Friday, March 28, 2014

About Time

I have been waiting to read about investment funds moving into Spanish real estate.  Here is a Bloomberg article on a new REIT, Merlin Properties SA, being formed to buy commercial real estate in Spain and to a lesser extent Portugal. 

Do You Know What's In Your BDC?

Business development companies (BDCs) publish a list of their investments every quarter.  But do you really know what's in your BDC?  Probably not.  This article from the Financial Times is worth reading (requires free registration if not a FT subscriber).

According to the article, leveraged loans (loans to companies already with substantial debt) classified as single B, which are the main components of BDCs, made up more than a third of new issuance in 2013.  This reversed a recent trend where more higher rated bonds were issued, and this was the first time since 2004 and 2005 where more single B loans were issued than double B loans.  The resurgence of lower rated loans indicate a loosening of credit markets as investors seek higher returns in investments with higher risk.
The article also touches on the return of covenant-lite loans (think no-doc mortgages) and payment-in-kind loans (interest payments added to loan principal, not cash, so think negative amortizing mortgages).  I have not seen any payment-in-kind loans in BDCs, but I'm not sure whether a BDC would have to disclose whether its loan portfolio included covenant-lite loans.
BDCs own, originate and purchase high yield loans.  That's no secret.   Lending to small, unrated businesses is the primary mandate of the BDC structure.  The article concludes by stating that investors are attracted to B-rated loans by the chance to earn high returns will retaining seniority.  I want to see more information on the borrowers and types of loans in BDCs.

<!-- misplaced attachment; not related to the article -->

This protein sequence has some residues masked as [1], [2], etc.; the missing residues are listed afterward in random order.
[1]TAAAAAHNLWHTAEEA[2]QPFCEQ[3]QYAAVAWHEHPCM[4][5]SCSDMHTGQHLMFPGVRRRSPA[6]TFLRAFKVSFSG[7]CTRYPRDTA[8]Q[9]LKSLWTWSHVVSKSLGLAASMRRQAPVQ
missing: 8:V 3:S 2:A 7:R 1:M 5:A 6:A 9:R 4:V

Wednesday, March 19, 2014


At a conference earlier this week I over heard a real estate sponsor claim with pride - and a strait face -  that his REIT had no debt.  He then added the caveat that he didn't count the REIT's $40 million line of credit as debt (I'm sure his bankers have the same impression).  The sponsor also didn't include the 60%-plus debt on each of the REIT's properties.  The sponsor can make this specious boast because the REIT owns the properties through what is known as special purpose entities (SPEs), stand-alone companies (usually limited liabilities companies) whose sole purpose is to own one asset.  The catch is that the SPE's sole owner is the REIT.  So the while the sponsor's pronouncement is technically correct, it is also complete BS.

Friday, March 07, 2014

Nothing Story

This InvestmentNews story is a big fat nothing.  When I read the headline I thought ARC and KBS were in a new fight, but it turns out its an old (2009) issue.  I am shocked to learn that wholesalers would take their contact lists with them when changing jobs.  What has this world come to?